As the government machine to discredit and defeat next Wednesday’s public sector pension strike hits full tilt, it’s worth considering the real significance of the upcoming strike in context.
A balanced assessment shows that next week’s action is not the villainous act of national sabotage that David Cameron would have us believe, nor a sign that the British working class are approaching a new height of industrial activity.
This graph shows the level of industrial action since the 1945 in the form of workdays lost.
You can see from this that 1979 was by far and away the greatest period of industrial unrest, and that 1984-85 was the most prolonged period of action, with workdays lost hovering at around 2,500,000 per quarter.
What is striking is how few workdays have been lost since 1990.
By my rough estimation, next Wednesday’s activity will amount to in the region of 1.5 and 2 million workdays lost. It will therefore represent the greatest ‘spike’ in the last twenty years. It is obvious that this makes it important and this in part explains the viciousness of the Coalition propaganda attacks.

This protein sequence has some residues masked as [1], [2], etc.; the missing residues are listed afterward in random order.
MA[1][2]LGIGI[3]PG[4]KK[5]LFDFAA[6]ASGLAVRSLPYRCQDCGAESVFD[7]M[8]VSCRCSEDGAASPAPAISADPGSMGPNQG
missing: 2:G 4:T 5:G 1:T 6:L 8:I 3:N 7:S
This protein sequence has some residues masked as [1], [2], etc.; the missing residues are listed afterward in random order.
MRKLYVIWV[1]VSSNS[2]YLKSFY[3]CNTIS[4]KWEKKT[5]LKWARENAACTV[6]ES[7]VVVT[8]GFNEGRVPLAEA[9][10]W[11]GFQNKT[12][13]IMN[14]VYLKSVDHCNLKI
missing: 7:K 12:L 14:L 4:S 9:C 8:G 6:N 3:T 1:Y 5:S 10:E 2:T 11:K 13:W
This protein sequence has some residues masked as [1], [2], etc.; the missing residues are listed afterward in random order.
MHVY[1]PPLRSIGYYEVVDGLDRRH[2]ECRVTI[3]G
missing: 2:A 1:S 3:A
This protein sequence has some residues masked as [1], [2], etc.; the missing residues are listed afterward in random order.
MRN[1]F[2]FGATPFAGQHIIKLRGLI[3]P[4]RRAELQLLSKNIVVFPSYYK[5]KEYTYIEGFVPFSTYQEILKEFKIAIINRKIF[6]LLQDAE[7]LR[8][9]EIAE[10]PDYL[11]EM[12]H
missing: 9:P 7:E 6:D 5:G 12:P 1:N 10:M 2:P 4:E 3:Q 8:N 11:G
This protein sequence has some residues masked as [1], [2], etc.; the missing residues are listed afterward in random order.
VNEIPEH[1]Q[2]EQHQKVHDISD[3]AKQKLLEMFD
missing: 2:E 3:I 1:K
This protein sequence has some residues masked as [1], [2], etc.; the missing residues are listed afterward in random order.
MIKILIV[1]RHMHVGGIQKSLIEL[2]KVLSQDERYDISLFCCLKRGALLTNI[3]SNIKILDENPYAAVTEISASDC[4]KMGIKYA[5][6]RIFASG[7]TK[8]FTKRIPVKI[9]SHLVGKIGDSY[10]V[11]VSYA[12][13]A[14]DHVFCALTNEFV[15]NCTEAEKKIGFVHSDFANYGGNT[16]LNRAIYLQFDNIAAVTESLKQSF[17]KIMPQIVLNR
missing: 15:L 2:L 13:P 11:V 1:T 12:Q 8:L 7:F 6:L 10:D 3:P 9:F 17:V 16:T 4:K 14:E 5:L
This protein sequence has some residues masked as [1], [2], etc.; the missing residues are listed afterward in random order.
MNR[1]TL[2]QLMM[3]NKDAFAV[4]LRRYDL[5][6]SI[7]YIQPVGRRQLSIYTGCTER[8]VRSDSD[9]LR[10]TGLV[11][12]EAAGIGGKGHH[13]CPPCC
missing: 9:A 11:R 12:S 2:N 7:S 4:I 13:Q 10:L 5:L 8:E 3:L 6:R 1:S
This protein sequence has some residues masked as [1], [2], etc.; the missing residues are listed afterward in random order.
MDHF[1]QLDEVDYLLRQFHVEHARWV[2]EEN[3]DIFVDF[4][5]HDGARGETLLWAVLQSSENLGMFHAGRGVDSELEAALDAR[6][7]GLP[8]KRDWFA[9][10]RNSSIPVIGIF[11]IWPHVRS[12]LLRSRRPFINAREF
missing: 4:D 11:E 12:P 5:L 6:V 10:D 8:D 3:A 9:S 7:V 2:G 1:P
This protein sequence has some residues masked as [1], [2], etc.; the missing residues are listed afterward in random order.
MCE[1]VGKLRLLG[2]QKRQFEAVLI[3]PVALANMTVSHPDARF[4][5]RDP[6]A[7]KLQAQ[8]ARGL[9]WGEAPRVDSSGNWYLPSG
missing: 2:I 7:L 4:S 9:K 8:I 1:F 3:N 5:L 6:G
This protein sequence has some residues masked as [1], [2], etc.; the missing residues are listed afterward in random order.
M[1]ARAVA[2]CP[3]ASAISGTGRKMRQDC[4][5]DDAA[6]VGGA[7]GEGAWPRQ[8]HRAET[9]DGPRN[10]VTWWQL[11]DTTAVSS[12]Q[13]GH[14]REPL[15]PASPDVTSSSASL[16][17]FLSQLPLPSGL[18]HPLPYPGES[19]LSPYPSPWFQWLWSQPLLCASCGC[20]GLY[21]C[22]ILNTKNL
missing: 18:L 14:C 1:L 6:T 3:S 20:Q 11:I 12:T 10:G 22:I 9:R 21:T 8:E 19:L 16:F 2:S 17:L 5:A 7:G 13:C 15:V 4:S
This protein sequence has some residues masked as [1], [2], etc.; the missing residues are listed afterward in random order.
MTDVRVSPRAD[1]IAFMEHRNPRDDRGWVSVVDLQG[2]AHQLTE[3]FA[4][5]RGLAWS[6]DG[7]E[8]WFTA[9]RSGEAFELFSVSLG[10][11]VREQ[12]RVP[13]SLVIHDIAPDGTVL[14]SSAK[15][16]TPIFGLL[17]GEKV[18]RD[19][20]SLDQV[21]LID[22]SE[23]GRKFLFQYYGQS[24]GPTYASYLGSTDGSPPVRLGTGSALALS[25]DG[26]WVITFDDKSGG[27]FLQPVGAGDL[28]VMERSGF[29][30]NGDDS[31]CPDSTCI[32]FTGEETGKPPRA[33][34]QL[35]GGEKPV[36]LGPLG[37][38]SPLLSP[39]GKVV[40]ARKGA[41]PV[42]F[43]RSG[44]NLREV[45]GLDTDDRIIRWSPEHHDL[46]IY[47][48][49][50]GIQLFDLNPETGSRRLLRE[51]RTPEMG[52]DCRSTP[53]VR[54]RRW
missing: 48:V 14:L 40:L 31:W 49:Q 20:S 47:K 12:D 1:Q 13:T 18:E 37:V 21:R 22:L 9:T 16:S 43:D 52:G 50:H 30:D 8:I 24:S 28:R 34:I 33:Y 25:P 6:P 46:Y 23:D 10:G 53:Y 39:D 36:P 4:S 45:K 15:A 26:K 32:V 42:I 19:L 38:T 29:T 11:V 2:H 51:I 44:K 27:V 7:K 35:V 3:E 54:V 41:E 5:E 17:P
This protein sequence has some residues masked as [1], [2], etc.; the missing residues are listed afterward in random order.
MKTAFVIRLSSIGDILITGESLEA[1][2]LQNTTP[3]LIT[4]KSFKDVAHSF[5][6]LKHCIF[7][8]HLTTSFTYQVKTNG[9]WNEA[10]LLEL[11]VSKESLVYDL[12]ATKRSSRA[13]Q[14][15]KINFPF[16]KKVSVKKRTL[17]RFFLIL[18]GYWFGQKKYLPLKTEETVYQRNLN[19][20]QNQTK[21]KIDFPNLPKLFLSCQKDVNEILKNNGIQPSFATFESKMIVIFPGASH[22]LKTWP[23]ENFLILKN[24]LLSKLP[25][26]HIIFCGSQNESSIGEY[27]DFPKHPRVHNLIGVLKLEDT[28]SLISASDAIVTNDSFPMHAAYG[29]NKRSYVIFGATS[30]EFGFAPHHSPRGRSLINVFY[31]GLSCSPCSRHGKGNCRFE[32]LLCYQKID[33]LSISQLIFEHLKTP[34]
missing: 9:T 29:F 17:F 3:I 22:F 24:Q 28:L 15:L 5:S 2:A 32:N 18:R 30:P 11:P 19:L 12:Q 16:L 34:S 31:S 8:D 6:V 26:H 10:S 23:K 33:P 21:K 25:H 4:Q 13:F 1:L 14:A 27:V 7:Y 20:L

The media’s lazy and inaccurate knee-jerk inclination to invoke the ‘winter of discontent’ has been critiqued from all quarters. EEF, the manufacturers’ lobby, pointed out earlier this year that:
historically speaking, we’d need to see a 1300% increase in the number of days lost to public sector strikes and a 2800% increase in the number of stoppages before we got to ‘autumn/winter of discontent’ levels.
So we’re not witnessing a dramatic escalation of class struggle, as some fringe elements of the far left would have you believe. At the same time, this action is no small fry. The government can’t seem to work out if they should say that the strikers are irrelevant and isolated, or if they are powerful and dangerous. Let’s hope it turns out to be the latter, and the government can be brought to heel on public sector pensions either in part or in full.
Lastly, it is worth considering Ed Miliband’s response. His line is similar to his position on the 30 June strike action this summer – though not quite as gaffe-laden. He opposes the strikes but wants to make clear that the government have a role to play in preventing industrial action and that they should be reasonable.
Fair enough, some say. Andy Newman at Socialist Unity argues that Labour leaders don’t tend to back strikes, and he is correct. But there is a tone of resignation here that is not only short-sighted but politically harmful. Newman’s observation doesn’t mean there isn’t a more progressive line that Miliband can take, as Ken Livingstone has demonstrated today.